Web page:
The 2019 Metropolitan Beaches Commission hearings will be held on the following dates:
  • Tuesday February 12th – Hull 
  • Tuesday March 19th – Lynn and Nahant 
  • Saturday March 30th – Dorchester 
  •  Tuesday April 9th – East Boston 
  • Tuesday April 30th – Revere 
  • Monday May 6th - South Boston
  •  Tuesday May 14th – Winthrop 
  •  Saturday May 18th – Regional Review 
  • Tuesday June 4th – Report Release at State House 
If you love your beach, but can't attend the MBC Hearing, you can share your thoughts by taking part in the MBC online survey at https://tinyurl.com/BeachesSurvey
those who love Nantasket Beach.”

Save the Harbor/Save the Bay Announces New Chief Executive Officer

On Tuesday, January 22, Save the Harbor/Save the Bay announced the appointment Tani Marinovich as its new CEO. Tani succeeds long-time President Patty Foley, who is retiring after 20 years of leading the organization. The organization will honor Foley for her service at their annual Destination Boston Harbor gala on March 28th at the Seaport Hotel in Boston.\

Marinovich has a demonstrated track record of success in the environmental arena, having served as Executive Director of the Esplanade Association and more recently as Director of Philanthropy with The Charles River Watershed Association. Her deep passion for environmental stewardship, youth programming and community building make her uniquely qualified to lead Save the Harbor/Save the Bay to new heights.

“We are glad to have found a new leader who is cares so deeply about our mission,” said Save the Harbor/Save the Bay Board Chair Joseph Newman, Director of Government Affairs for Massachusetts at National Grid. “Tani is an experienced non-profit leader. The Board and I are confident she will continue to ensure that our policy and programs continue to be thoughtful and strong as we work with the next generation of Harbor stewards and environmental advocates.”

“It’s an honor to have been chosen to lead an organization that aligns with my passion for clean water, public access and free youth environmental education programs,” said Marinovich. “I am thrilled to work with such a talented staff, committed board, and dedicated civic, corporate, government and community partners. I look forward to building on Patty’s legacy, and expanding the depth and breadth of the critical work of this organization.”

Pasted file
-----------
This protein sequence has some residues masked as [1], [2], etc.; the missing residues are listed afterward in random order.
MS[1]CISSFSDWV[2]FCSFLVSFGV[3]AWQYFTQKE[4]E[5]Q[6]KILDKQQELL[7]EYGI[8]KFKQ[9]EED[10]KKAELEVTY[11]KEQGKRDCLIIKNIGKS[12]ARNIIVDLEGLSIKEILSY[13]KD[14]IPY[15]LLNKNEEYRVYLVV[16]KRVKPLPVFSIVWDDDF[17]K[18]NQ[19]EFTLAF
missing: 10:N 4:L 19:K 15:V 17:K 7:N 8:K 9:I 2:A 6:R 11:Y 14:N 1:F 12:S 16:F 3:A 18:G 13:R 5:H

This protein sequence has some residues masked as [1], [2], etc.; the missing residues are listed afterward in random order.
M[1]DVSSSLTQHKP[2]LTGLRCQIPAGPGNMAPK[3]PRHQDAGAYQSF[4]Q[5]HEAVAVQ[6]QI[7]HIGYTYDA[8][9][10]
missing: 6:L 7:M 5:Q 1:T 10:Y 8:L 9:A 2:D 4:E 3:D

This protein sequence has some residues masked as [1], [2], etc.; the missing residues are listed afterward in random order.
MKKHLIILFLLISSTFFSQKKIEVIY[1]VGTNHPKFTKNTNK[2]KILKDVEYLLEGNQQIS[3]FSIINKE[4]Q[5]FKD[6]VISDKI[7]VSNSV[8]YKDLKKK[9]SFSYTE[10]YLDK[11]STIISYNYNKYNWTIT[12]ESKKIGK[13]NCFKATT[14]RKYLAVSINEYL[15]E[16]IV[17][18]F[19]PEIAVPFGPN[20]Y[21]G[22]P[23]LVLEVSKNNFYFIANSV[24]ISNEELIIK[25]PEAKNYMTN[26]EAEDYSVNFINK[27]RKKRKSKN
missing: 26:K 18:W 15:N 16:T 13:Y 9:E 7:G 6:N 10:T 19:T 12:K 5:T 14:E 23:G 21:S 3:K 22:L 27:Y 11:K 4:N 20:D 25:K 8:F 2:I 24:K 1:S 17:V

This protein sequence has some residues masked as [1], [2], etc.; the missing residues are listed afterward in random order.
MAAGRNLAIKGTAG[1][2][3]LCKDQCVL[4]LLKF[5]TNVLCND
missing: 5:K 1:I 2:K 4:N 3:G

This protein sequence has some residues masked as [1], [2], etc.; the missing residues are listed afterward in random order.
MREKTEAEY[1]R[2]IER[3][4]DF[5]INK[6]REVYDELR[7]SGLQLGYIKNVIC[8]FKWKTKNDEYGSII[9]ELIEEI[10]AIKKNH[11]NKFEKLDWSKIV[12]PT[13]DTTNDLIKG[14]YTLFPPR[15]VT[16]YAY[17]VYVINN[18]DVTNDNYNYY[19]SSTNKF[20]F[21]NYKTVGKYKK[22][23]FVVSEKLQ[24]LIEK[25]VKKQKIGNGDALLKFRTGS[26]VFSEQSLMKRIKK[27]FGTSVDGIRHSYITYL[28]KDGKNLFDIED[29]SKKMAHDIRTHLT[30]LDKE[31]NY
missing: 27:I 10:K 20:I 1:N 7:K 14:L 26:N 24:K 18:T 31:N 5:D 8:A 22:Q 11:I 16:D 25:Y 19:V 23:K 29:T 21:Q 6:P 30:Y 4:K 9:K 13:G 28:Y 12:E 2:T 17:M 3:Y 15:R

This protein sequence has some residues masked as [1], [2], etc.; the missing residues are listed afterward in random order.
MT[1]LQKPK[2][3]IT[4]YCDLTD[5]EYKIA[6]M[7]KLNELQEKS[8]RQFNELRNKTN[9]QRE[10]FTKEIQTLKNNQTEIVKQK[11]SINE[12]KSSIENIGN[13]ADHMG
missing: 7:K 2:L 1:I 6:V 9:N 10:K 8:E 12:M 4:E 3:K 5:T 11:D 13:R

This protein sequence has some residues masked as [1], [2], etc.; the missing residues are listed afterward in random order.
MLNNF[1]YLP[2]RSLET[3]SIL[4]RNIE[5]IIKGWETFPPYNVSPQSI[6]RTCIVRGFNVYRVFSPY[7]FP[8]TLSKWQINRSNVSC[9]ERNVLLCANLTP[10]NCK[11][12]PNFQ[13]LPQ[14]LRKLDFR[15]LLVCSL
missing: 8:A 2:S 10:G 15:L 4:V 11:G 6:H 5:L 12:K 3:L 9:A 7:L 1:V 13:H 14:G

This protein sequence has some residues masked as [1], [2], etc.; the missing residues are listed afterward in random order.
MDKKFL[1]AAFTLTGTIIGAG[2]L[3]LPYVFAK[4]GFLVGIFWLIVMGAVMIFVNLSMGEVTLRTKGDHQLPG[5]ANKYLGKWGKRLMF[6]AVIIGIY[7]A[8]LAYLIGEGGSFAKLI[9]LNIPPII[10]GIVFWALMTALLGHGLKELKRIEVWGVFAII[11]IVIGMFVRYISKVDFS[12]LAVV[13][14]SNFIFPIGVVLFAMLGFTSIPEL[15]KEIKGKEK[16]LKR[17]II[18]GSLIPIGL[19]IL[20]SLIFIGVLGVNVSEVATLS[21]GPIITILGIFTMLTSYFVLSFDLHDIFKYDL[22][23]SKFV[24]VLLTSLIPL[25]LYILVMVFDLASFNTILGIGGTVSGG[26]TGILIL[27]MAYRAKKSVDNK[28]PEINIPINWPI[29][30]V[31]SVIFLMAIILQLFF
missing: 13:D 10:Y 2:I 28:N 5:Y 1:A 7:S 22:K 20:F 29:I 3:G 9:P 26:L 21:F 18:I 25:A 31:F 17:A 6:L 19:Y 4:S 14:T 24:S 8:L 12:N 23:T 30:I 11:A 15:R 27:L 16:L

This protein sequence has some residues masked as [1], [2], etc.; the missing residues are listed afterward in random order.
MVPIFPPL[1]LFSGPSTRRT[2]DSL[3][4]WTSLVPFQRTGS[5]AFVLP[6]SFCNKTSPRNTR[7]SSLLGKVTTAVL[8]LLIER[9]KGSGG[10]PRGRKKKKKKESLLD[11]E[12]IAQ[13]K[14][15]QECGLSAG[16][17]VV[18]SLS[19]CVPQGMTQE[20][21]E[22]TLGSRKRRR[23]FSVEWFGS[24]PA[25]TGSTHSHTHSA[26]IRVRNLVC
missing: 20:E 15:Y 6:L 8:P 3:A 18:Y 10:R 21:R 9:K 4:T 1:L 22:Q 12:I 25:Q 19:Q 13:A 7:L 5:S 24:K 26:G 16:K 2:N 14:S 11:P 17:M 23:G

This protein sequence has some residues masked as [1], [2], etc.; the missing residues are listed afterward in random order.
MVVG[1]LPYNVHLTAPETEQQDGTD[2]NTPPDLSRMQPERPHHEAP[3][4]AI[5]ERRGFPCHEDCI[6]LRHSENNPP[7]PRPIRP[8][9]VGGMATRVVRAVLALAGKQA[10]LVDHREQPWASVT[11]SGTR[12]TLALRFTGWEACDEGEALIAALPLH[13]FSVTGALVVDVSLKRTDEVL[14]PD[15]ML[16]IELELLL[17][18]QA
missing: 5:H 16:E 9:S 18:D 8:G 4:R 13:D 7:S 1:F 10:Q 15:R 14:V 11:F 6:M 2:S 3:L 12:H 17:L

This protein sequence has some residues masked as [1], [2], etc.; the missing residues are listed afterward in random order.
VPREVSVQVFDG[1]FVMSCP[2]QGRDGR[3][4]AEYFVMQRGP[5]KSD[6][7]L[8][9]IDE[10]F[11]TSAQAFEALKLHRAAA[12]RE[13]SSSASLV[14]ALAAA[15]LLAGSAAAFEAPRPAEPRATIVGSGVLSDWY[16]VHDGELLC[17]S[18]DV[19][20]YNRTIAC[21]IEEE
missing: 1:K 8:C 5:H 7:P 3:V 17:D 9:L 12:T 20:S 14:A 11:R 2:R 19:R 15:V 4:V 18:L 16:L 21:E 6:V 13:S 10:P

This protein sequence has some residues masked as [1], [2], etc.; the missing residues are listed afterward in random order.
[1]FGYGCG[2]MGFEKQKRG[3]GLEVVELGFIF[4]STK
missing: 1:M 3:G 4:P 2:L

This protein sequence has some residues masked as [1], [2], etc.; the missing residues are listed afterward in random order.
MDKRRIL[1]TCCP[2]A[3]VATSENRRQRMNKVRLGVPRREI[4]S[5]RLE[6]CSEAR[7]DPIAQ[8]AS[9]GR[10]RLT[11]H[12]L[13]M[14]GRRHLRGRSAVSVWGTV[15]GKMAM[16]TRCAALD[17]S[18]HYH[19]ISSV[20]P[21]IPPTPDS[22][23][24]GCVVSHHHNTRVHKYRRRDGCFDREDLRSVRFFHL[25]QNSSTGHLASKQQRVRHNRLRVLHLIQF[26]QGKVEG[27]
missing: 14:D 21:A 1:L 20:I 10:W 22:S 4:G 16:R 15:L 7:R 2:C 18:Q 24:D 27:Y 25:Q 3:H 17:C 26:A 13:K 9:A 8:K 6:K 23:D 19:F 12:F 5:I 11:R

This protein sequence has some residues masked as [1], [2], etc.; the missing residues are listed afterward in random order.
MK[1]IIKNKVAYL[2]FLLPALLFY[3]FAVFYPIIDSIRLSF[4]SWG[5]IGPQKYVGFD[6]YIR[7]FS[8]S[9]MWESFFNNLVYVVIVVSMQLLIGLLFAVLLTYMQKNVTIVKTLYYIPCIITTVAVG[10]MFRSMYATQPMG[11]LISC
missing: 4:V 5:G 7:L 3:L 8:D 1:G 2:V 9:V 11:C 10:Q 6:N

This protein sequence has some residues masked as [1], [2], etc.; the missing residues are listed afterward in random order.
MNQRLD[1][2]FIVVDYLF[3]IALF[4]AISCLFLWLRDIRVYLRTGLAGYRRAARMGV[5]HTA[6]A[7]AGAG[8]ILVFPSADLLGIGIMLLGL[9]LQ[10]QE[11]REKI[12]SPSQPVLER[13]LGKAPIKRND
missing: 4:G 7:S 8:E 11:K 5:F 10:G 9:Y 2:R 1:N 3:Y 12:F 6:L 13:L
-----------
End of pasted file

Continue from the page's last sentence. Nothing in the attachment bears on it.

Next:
“This is an exciting time for Save the Harbor/Save the Bay,” said Foley. “With Tani at the helm and a great board and leadership team in place, I am confident that the future is bright for Boston Harbor and the region’s waterfront neighborhoods and beachfront communities. I look forward to doing everything I can to support her and the organization I love so much during this transition.”

“Tani cares about Boston Harbor, the Harbor Islands and our region’s public beaches from Nahant to Nantasket,” said longtime Save the Harbor Director of Strategy Bruce Berman. “She also cares about clean water and public access for children and famiies. I look forward to working with her as Save the Harbor continues to “Share the Harbor” we have worked so hard to restore and protect with the region’s kids and families.”

Save the Harbor/Save the Bay is a nonprofit public interest Boston Harbor advocacy organization. The organization is made up of thousands of citizens, as well as scientists, and civic, corporate, cultural and community leaders whose shared mission is to restore and protect Boston Harbor, Massachusetts Bay, and the marine environment and share them with the public for everyone to enjoy.

Save the Harbor/Save the Bay is best known as the driving force for the successful transformation of Boston Harbor from a national disgrace to a source of recreational and economic opportunity and civic pride for all Bostonians and the region’s residents, with the cleanest urban beaches in the nation.

In 2018, their free youth environmental educations connected more than 30,000 underserved and low-income young people and their families to Boston Harbor, the harbor islands and the region’s public beaches in Lynn, Nahant, Revere, Winthrop, East Boston, South Boston, Dorchester, Quincy and Hull.